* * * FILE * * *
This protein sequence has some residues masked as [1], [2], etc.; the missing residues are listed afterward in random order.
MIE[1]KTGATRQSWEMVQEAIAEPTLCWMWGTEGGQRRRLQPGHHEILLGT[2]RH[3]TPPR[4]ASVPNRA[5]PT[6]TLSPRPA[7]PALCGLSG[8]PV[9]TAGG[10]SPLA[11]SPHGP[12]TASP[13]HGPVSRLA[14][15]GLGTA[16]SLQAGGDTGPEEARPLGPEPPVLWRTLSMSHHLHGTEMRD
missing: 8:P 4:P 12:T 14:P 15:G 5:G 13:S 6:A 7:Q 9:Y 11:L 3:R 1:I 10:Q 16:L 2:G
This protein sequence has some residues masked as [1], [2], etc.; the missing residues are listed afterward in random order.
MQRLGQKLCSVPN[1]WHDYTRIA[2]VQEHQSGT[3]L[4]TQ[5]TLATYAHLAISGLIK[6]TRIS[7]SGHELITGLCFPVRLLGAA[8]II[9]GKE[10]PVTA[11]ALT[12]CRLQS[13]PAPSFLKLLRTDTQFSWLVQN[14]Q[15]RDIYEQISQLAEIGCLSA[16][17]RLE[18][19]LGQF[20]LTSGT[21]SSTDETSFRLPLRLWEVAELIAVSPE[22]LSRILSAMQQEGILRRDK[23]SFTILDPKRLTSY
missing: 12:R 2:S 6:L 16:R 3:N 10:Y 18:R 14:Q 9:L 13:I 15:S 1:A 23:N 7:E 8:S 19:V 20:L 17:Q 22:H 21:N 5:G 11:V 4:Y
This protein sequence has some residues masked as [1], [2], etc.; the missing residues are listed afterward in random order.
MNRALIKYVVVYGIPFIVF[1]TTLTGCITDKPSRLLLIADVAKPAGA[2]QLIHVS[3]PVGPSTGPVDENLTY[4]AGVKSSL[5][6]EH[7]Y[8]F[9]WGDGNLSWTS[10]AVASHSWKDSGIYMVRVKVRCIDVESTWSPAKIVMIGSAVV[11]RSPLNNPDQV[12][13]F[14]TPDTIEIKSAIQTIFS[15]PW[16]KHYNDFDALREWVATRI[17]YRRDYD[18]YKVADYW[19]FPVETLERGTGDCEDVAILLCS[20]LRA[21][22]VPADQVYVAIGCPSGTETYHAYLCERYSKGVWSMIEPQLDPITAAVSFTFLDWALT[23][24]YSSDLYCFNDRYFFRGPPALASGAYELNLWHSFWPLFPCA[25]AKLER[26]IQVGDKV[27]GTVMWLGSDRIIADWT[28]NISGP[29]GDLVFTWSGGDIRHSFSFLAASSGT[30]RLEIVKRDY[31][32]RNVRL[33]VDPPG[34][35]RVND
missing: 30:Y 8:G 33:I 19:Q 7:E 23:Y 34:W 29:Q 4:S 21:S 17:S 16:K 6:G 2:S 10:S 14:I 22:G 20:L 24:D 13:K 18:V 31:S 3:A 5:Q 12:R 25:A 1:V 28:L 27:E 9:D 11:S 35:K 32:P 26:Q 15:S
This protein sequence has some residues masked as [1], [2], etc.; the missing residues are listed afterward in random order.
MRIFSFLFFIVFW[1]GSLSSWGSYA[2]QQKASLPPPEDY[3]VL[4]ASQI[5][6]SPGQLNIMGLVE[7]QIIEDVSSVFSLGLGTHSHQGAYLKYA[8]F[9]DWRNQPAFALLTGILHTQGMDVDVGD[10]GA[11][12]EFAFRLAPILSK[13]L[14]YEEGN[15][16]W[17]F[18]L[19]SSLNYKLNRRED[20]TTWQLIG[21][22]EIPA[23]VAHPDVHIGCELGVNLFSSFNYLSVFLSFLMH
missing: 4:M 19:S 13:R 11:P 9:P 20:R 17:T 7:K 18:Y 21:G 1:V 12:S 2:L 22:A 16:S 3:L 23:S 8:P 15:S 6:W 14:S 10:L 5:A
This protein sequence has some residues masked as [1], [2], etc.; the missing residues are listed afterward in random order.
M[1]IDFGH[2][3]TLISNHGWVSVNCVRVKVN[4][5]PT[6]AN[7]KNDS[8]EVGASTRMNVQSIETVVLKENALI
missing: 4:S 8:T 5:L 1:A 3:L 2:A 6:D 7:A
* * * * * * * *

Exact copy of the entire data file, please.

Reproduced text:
This protein sequence has some residues masked as [1], [2], etc.; the missing residues are listed afterward in random order.
MIE[1]KTGATRQSWEMVQEAIAEPTLCWMWGTEGGQRRRLQPGHHEILLGT[2]RH[3]TPPR[4]ASVPNRA[5]PT[6]TLSPRPA[7]PALCGLSG[8]PV[9]TAGG[10]SPLA[11]SPHGP[12]TASP[13]HGPVSRLA[14][15]GLGTA[16]SLQAGGDTGPEEARPLGPEPPVLWRTLSMSHHLHGTEMRD
missing: 8:P 4:P 12:T 14:P 15:G 5:G 13:S 6:A 7:Q 9:Y 11:L 3:R 1:I 10:Q 16:L 2:G
This protein sequence has some residues masked as [1], [2], etc.; the missing residues are listed afterward in random order.
MQRLGQKLCSVPN[1]WHDYTRIA[2]VQEHQSGT[3]L[4]TQ[5]TLATYAHLAISGLIK[6]TRIS[7]SGHELITGLCFPVRLLGAA[8]II[9]GKE[10]PVTA[11]ALT[12]CRLQS[13]PAPSFLKLLRTDTQFSWLVQN[14]Q[15]RDIYEQISQLAEIGCLSA[16][17]RLE[18][19]LGQF[20]LTSGT[21]SSTDETSFRLPLRLWEVAELIAVSPE[22]LSRILSAMQQEGILRRDK[23]SFTILDPKRLTSY
missing: 12:R 2:S 6:L 16:R 3:N 10:Y 18:R 14:Q 9:L 13:I 15:S 1:A 23:N 7:E 8:S 19:V 20:L 17:Q 22:H 21:N 5:G 11:V 4:Y
This protein sequence has some residues masked as [1], [2], etc.; the missing residues are listed afterward in random order.
MNRALIKYVVVYGIPFIVF[1]TTLTGCITDKPSRLLLIADVAKPAGA[2]QLIHVS[3]PVGPSTGPVDENLTY[4]AGVKSSL[5][6]EH[7]Y[8]F[9]WGDGNLSWTS[10]AVASHSWKDSGIYMVRVKVRCIDVESTWSPAKIVMIGSAVV[11]RSPLNNPDQV[12][13]F[14]TPDTIEIKSAIQTIFS[15]PW[16]KHYNDFDALREWVATRI[17]YRRDYD[18]YKVADYW[19]FPVETLERGTGDCEDVAILLCS[20]LRA[21][22]VPADQVYVAIGCPSGTETYHAYLCERYSKGVWSMIEPQLDPITAAVSFTFLDWALT[23][24]YSSDLYCFNDRYFFRGPPALASGAYELNLWHSFWPLFPCA[25]AKLER[26]IQVGDKV[27]GTVMWLGSDRIIADWT[28]NISGP[29]GDLVFTWSGGDIRHSFSFLAASSGT[30]RLEIVKRDY[31][32]RNVRL[33]VDPPG[34][35]RVND
missing: 30:Y 8:G 33:I 19:Q 7:E 23:Y 34:W 29:Q 4:S 21:S 17:S 16:K 6:G 2:S 10:S 14:I 22:G 20:L 24:D 13:K 18:V 31:S 3:A 5:Q 12:R 25:A 1:V 28:L 27:E 9:D 11:S 35:K 32:P 26:Q 15:S
This protein sequence has some residues masked as [1], [2], etc.; the missing residues are listed afterward in random order.
MRIFSFLFFIVFW[1]GSLSSWGSYA[2]QQKASLPPPEDY[3]VL[4]ASQI[5][6]SPGQLNIMGLVE[7]QIIEDVSSVFSLGLGTHSHQGAYLKYA[8]F[9]DWRNQPAFALLTGILHTQGMDVDVGD[10]GA[11][12]EFAFRLAPILSK[13]L[14]YEEGN[15][16]W[17]F[18]L[19]SSLNYKLNRRED[20]TTWQLIG[21][22]EIPA[23]VAHPDVHIGCELGVNLFSSFNYLSVFLSFLMH
missing: 4:M 19:S 13:R 11:P 9:P 20:R 17:T 7:K 18:Y 21:G 1:V 12:S 2:L 22:A 16:S 3:L 23:S 8:P 15:S 6:W 14:S 10:L 5:A
This protein sequence has some residues masked as [1], [2], etc.; the missing residues are listed afterward in random order.
M[1]IDFGH[2][3]TLISNHGWVSVNCVRVKVN[4][5]PT[6]AN[7]KNDS[8]EVGASTRMNVQSIETVVLKENALI
missing: 4:S 8:T 5:L 1:A 3:L 2:A 6:D 7:A